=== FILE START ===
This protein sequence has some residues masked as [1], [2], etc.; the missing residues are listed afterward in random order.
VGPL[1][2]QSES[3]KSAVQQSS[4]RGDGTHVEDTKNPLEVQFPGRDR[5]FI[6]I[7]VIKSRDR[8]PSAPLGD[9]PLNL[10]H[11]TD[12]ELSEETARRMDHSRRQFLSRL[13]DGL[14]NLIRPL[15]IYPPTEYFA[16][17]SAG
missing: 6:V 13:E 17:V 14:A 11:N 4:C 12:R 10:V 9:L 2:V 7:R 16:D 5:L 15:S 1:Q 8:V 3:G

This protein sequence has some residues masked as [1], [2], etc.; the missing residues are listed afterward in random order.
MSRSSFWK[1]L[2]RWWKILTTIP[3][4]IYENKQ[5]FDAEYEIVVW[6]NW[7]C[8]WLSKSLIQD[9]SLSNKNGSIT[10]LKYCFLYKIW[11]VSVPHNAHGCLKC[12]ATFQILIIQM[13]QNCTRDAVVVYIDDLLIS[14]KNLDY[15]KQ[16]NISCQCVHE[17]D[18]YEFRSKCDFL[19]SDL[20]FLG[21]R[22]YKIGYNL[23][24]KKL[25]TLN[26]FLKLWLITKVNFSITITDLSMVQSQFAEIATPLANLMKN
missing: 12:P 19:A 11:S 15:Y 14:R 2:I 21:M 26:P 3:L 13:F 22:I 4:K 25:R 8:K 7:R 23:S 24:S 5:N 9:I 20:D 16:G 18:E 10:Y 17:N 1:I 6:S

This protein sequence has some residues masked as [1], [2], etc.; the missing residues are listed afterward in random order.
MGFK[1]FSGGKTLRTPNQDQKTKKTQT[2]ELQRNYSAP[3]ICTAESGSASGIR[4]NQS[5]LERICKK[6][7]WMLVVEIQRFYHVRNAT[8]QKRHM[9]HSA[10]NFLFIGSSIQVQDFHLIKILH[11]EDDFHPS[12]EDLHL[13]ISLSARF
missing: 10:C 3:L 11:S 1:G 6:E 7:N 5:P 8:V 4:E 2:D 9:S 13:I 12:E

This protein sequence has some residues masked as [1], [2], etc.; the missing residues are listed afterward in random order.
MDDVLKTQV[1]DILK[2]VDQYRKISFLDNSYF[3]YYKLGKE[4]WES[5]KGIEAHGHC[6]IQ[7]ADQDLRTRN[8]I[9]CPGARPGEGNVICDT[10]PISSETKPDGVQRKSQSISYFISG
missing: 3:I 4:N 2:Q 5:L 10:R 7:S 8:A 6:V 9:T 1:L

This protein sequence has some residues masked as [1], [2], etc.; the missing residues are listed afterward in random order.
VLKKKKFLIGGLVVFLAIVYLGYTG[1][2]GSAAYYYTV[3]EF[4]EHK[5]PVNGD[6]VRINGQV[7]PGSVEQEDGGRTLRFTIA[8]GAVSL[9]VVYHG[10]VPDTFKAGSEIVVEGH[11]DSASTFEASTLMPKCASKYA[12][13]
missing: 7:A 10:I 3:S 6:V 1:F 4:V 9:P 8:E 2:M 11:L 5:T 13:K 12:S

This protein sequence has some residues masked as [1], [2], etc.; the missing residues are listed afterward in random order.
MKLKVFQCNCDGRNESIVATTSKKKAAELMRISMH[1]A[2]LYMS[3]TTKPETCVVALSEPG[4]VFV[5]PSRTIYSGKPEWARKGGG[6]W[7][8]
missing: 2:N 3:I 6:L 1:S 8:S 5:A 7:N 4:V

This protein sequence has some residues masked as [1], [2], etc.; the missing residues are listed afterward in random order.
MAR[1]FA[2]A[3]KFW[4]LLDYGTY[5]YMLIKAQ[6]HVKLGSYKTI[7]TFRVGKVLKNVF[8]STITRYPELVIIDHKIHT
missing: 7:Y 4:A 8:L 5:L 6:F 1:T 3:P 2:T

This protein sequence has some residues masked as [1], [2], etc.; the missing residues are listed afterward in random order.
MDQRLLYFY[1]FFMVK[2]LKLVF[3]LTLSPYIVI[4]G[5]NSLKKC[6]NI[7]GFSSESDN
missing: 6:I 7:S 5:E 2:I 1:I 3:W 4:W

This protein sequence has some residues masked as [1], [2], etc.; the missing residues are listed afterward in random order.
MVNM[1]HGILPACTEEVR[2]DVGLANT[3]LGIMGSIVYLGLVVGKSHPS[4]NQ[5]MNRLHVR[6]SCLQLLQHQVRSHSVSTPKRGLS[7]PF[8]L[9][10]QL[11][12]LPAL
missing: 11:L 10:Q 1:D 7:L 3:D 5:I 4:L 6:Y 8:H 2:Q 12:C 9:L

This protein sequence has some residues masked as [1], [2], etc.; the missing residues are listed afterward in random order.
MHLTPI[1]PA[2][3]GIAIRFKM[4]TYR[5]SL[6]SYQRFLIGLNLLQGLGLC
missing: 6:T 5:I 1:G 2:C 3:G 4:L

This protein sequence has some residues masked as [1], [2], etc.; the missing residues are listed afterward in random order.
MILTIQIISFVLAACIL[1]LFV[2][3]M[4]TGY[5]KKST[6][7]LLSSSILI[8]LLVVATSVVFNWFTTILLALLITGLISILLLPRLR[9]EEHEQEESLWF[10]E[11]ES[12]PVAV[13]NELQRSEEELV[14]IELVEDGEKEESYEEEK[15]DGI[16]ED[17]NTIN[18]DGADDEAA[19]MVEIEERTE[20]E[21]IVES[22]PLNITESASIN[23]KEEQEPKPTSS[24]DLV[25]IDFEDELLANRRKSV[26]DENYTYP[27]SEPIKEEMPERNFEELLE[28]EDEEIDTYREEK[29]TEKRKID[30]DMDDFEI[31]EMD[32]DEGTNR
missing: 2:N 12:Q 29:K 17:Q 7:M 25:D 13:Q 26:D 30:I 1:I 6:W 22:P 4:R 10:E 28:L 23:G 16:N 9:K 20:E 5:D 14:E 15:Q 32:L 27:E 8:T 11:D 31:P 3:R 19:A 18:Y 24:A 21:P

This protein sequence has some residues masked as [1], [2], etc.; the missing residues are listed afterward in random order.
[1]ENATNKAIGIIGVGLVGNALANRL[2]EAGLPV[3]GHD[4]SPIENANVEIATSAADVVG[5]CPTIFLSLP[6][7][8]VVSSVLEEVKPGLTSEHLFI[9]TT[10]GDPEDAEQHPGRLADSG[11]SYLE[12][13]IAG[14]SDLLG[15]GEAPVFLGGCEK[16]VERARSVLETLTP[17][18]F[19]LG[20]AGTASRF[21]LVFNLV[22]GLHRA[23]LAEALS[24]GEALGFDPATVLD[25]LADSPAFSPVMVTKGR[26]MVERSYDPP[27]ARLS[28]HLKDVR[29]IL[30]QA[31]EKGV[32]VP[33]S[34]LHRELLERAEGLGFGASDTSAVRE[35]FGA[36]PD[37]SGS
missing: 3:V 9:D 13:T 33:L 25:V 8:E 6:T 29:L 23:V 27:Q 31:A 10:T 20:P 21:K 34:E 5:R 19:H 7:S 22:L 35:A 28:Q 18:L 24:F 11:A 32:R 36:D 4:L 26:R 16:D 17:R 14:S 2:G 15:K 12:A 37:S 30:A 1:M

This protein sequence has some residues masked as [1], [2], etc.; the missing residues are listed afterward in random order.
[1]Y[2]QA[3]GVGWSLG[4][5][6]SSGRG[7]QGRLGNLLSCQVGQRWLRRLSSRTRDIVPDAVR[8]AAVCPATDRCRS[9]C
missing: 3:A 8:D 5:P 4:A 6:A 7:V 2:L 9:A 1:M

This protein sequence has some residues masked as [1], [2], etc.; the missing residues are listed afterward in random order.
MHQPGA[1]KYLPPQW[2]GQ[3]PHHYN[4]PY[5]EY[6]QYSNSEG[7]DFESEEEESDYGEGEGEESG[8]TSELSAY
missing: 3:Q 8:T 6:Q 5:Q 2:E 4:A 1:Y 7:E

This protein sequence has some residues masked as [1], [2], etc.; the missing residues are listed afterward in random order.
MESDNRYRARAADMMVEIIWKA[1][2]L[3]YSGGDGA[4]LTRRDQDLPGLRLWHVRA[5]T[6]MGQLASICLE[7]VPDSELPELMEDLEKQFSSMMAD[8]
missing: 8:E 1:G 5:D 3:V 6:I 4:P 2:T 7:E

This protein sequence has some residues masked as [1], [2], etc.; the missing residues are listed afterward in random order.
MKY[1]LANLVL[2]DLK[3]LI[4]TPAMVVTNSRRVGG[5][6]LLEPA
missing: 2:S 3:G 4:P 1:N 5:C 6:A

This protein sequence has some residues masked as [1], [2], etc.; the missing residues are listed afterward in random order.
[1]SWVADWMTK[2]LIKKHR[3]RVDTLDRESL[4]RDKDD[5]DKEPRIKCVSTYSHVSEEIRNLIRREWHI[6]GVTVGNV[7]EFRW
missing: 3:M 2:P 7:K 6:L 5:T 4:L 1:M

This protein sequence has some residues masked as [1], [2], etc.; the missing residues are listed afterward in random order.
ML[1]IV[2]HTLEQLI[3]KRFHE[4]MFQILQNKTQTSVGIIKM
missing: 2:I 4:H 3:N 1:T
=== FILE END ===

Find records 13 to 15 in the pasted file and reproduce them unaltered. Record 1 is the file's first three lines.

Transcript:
This protein sequence has some residues masked as [1], [2], etc.; the missing residues are listed afterward in random order.
[1]Y[2]QA[3]GVGWSLG[4][5][6]SSGRG[7]QGRLGNLLSCQVGQRWLRRLSSRTRDIVPDAVR[8]AAVCPATDRCRS[9]C
missing: 3:A 8:D 5:P 4:A 6:A 7:V 2:L 9:A 1:M

This protein sequence has some residues masked as [1], [2], etc.; the missing residues are listed afterward in random order.
MHQPGA[1]KYLPPQW[2]GQ[3]PHHYN[4]PY[5]EY[6]QYSNSEG[7]DFESEEEESDYGEGEGEESG[8]TSELSAY
missing: 3:Q 8:T 6:Q 5:Q 2:E 4:A 1:Y 7:E

This protein sequence has some residues masked as [1], [2], etc.; the missing residues are listed afterward in random order.
MESDNRYRARAADMMVEIIWKA[1][2]L[3]YSGGDGA[4]LTRRDQDLPGLRLWHVRA[5]T[6]MGQLASICLE[7]VPDSELPELMEDLEKQFSSMMAD[8]
missing: 8:E 1:G 5:D 3:V 6:I 4:P 2:T 7:E